Delhi High Court judge Justice Muralidhar’s transfer triggers war of words

Congress alleges foul play; Law Minister says party is politicising issue, due process has been followed.

February 27, 2020 08:40 am | Updated February 28, 2020 02:24 am IST - New Delhi

Justice S. Muralidhar

Justice S. Muralidhar

The Law Ministry late on Wednesday notified the transfer of Justice S. Muralidhar from Delhi High Court to Punjab and Haryana High Court after President Ram Nath Kovind gave his signatures to the order.

But the timing of the transfer has become controversial as the Congress accused the Central government of transferring Justice Muralidhar after a Bench comprising him and Justice Talwant Singh came down heavily on the Delhi police for not registering a case against BJP leaders for their hate speeches.

After the Law Ministry’s notification, Congress leader Rahul Gandhi not only attacked the government but also ‘remembered’ judge B.H. Loya , who died following a heart attack in December 2014 while he was handling the encounter case of Sohrabuddin Sheikh in which Home Minister Amit Shah’s name also figured.

Mr. Shah was discharged in the case but the Congress had levelled allegation of ‘foul play’ surrounding the death of 47-year-old judge Loya.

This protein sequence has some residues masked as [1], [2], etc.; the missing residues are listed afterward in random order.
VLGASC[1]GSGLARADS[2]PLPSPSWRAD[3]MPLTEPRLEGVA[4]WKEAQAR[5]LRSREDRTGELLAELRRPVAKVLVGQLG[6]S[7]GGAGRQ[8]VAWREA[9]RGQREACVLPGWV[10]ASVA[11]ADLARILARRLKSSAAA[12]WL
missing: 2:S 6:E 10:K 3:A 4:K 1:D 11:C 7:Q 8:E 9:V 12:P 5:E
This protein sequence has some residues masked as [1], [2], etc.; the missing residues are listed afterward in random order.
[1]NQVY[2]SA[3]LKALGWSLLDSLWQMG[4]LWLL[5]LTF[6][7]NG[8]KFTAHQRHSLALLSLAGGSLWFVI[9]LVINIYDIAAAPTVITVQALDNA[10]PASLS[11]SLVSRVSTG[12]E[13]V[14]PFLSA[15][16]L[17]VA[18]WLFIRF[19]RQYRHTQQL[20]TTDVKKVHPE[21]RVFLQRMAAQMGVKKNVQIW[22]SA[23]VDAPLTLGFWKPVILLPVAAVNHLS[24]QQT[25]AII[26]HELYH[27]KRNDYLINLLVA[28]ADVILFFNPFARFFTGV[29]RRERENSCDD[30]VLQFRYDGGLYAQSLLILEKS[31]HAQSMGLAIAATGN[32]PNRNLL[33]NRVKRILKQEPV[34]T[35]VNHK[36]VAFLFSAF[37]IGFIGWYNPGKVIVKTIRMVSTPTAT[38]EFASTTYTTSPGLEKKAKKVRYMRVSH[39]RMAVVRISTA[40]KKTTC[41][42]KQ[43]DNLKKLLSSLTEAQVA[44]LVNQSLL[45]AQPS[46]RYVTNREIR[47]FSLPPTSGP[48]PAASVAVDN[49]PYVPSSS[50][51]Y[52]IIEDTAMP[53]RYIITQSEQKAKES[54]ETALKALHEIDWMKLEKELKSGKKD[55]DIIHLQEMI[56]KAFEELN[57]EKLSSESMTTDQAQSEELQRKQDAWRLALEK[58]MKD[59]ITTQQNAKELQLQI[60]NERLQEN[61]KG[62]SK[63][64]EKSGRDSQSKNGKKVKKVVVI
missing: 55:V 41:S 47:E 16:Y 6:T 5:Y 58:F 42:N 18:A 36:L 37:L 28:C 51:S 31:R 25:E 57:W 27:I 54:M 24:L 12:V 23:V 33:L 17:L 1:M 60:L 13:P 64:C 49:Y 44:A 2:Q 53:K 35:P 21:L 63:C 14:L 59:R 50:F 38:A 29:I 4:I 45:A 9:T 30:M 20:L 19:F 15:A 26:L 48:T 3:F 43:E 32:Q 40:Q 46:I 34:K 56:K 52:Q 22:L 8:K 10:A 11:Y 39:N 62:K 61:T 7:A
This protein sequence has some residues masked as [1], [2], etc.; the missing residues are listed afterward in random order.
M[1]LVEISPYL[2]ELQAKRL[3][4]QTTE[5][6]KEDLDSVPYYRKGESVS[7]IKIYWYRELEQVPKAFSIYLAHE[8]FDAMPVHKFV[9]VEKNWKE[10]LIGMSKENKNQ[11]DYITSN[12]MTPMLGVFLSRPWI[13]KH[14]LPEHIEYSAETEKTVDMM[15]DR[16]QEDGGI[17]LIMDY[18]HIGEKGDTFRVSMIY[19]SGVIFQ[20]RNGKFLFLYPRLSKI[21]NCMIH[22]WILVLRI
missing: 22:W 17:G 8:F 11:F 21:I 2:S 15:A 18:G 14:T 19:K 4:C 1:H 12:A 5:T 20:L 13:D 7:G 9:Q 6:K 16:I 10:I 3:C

“Remembering the brave Judge Loya, who wasn’t transferred,” Mr. Gandhi tweeted, in a dig at the government over the transfer of the Delhi High Court judge.

Also read: Transfer done on recommendation of SC collegium, says Ravi Shankar Prasad

On February 12, the Supreme Court Collegium, that includes Chief Justice of India S.A. Bobde, had recommended Justice Muralidhar’s transfer.

Justice Muralidhar is the third seniormost judge in the Delhi High Court after Chief Justice D.N. Patel and Justice Sistani.

When his transfer orders were first made public on February 19, the Delhi High Court Bar Association expressed shock and had condemned the recommendation of transfer “unequivocally’.

A day later, lawyers in the High Court had stayed away from court work to register their protest.

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